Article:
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(religion, spiritualism, and occult)

Placidus de Titis (1603–1668) was an Italian mathematician and astrologer best known for the house system that bears his name. He joined the Olivetan Order when he was 21. He was a reader of mathematics and physics at the University of Padua for some years, and he was appointed professor of mathematics at the Milanese University in Pavia in 1657, a position he held for the rest of his life. He was also an astrologer to some prominent religious and political figures of the time.

Placidus attributed the initial inspiration for his system of division to a remark made by Ptolemy in Tetrabiblos. Ptolemy equated different semidiurnal arcs because they are equivalent to the same number of temporary hours. Analogically, Placidus reasoned, the twelfth-house cusp should begin at one-third of the semidiurnal arc above the horizon, the eleventh-house cusp at two-thirds of the semidiurnal arc above the horizon, and so forth.

Although mistaken, Placidus was convinced he had discovered Ptolemy’s lost method of determining houses, and he began to write books in which he described the new system. This system was adopted by John Partridge but rejected by most other English astrologers. At the beginning of the revival of astrology in England in the late 18th century, Manoah Sibly published English translations of Placidus’s Primum Mobile. The system of Placidus became the dominant system in England, and later the Placidian system was passed to France and Germany. Beyond his house system, Placidus was the inventor of secondary and tertiary directions. He also promoted the use of transits to both the natal and the progressed positions of the planets.


Holden, James H., and Robert A. Hughes. Astrological Pioneers of America. Tempe, AZ: American Federation of Astrologers, 1988.
Placidus. Physiomathematica sive Coelestis Philosophia Naturalibus hucusque desideratis ostensa principiis [Physico-mathematical (questions) or Celestial Philosophy set forth by means of natural principles hitherto lacking …. ] 2d ed. [Revised by his pupils Brunaccio and Onorati from the 1650 edition.] Milan: Fran. Vigoni, 1675.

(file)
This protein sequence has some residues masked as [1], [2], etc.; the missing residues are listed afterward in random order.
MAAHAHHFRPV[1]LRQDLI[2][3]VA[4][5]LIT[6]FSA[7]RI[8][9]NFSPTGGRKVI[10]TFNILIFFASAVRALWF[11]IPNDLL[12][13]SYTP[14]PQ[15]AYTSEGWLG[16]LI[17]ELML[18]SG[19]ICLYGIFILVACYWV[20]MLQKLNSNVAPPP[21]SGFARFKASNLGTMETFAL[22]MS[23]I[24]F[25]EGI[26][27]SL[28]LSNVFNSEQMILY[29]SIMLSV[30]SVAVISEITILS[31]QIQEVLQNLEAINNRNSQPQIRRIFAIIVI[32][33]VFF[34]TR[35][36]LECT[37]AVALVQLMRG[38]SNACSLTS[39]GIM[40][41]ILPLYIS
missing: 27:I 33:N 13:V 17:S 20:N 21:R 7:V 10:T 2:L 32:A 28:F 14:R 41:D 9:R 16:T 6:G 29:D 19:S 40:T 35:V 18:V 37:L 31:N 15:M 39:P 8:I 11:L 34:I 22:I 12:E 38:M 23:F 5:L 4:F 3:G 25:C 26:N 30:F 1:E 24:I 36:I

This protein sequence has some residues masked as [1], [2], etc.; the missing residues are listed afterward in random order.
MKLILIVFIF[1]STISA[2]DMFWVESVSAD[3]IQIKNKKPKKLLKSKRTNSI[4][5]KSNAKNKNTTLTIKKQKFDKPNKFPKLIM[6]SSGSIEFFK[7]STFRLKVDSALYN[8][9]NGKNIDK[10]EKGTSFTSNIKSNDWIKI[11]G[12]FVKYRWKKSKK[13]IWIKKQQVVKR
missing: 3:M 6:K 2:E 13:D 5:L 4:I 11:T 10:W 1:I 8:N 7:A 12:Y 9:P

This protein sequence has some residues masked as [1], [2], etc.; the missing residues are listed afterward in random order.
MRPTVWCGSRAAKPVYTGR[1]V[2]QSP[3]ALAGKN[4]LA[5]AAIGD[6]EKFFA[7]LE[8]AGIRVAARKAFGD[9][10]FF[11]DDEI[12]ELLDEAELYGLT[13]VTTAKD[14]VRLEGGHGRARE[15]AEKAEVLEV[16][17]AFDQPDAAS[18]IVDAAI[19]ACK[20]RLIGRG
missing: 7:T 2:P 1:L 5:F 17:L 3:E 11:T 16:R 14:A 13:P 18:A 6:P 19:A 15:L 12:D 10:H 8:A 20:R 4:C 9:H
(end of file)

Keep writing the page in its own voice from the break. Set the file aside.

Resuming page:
Placidus. Tabulae Primi Mobilis cum … Triginta clariss. natalium Thematibus. [Tables of the Primum Mobile with thirty horoscopes of famous births.] 2d ed. Milano: Fran. Vigoni, 1675. (Originally published 1657.)
References in periodicals archive ?
placidus was collected from lower sections of the Big Creek drainage and Hogthief Creek where they overlap slightly with O.
42) The volume has an eighteenth-century Scheyern provenance inscription, but it also bears the acquisition code q19 on the first flyleaf, marginal notes by Frater Placidus, and a Scheyern K30 binding.
placidus was the most frequently collected species (Table 1) during the course of this study, with specimens found throughout the drainage with the exception of the smallest tributaries (Fig.
22) Placidus goes one better, including his name and emphasizing his masculinity with the arbitrariness of the object: Placidus hie futuit quern voluit (Placidus fucked here whom he wished, CIL IV 2265), but his graffito lacks the humorous punch of the following: Scordopordonicus hic * bene / fuit * quern * voluit (Garliquefarticus fukt well here whom he wished, CIL IV 2188).
The writer, Placidus, seems to have attempted to improve the look of his opening greeting with an ornate script.
CAIUS JUNIUS FAUSTINUS PLACIDUS POSTUMIANUS probably governed Britannia during the reign of Emperor Caracalla.
36) If a corrupted gloss of Placidus has been correctly emended, the location of the corneta was remembered primarily as locus .
Probably we have read or heard the names Gessner, Scheuchzer, Euler, Placidus a Spescha, Kenngott, Wiser, Baumhauer, Ashcroft, Niggli, Parker and Graeser before, but this short chapter clarifies how these assorted mineralogists, mathematicians, Strahlers, savants and expatriates (e.
De todos modos si se utilizan otros sistemas de Casas desiguales como Placidus por ejemplo las diferencias muchas veces no son tan importantes.
Basta citar el epitafio que quiere llevar en su tumba Fernando para corroborado una vez mas, sin perder de vista que la ironia es un recurso mediante el que el autor desliza e instaura el juego entre la frase dicha en serio y la burla de una situacion determinada: "Vir clarisimus, grammaticus conspicuous, philologus, illustrisimus, quoque pius, placates, fraternus, placidus, unum et idem e pluribus unum, summum jus, hic natus atque mortuus est.